Because of the potential for promethazine to reverse epinephrine's vasopressor effect, epinephrine should NOT be used to treat hypotension associated with promethazine overdose.
Concomitant use of other agents with anticholinergic properties should be undertaken with caution.
Drug interactions, including an increased incidence of extrapyramidal effects, have been reported when some MAOI and phenothiazines are used concomitantly.
Phenylephrine with prior administration of monoamine oxidase inhibitors (MAOI).
Cardiac pressor response potentiated.
May cause acute hypertensive crisis.
Phenylephrine with tricyclic antidepressants.
Pressor response increased.
Phenylephrine with ergot alkaloids.
Excessive rise in blood pressure.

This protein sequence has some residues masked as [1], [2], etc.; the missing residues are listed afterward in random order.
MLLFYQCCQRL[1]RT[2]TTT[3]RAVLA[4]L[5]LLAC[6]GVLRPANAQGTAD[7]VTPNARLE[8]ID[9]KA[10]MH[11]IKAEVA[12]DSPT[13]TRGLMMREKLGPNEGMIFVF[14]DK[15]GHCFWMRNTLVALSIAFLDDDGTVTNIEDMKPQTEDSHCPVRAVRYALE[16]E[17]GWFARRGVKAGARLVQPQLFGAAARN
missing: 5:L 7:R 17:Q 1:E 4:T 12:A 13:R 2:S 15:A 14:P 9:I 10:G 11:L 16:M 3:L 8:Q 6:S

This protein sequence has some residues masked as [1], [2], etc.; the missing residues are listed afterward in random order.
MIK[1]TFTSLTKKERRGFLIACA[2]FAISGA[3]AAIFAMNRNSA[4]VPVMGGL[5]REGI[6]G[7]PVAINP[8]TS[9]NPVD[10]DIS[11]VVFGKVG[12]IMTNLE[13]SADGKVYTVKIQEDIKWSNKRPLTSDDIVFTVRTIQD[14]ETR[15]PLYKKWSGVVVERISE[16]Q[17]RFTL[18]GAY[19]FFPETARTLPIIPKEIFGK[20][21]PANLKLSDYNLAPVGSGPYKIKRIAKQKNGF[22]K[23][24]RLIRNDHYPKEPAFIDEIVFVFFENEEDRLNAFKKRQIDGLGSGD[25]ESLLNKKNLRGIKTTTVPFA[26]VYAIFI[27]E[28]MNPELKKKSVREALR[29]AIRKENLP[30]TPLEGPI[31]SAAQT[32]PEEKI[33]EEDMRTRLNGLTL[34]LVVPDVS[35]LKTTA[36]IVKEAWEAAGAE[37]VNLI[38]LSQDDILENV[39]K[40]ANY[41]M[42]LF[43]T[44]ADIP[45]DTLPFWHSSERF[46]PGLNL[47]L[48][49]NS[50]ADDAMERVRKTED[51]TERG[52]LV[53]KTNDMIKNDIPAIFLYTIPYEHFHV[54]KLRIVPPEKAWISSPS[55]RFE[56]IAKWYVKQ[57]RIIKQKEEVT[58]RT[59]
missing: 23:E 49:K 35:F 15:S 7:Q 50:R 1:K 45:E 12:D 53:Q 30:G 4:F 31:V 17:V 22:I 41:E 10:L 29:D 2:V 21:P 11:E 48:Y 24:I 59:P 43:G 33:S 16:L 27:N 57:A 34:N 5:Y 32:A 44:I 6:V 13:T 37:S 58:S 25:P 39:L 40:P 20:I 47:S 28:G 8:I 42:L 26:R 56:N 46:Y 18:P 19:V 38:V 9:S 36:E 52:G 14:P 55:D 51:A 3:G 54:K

Phenylephrine with bronchodilator sympathomimetic agents and with
epinephrine or other sympathomimetics.
|Tachycardia or other arrhythmias may occur.|
Phenylephrine with prior administration of propranolol or other β-adrenergic blockers.
|Cardiostimulating effects blocked.|
Phenylephrine with atropine sulfate.
Reflex bradycardia blocked; pressor response enhanced.
Phenylephrine with prior administration of phentolamine or other α-adrenergic blockers.
|Pressor response decreased.|
Phenylephrine with diet preparations, such as amphetamines or phenylpropanolamine.
|Synergistic adrenergic response.|
Because narcotic analgesics may increase biliary tract pressure, with resultant increases in plasma amylase or lipase levels, determination of these enzyme levels may be unreliable for 24 hours after a narcotic analgesic has been given.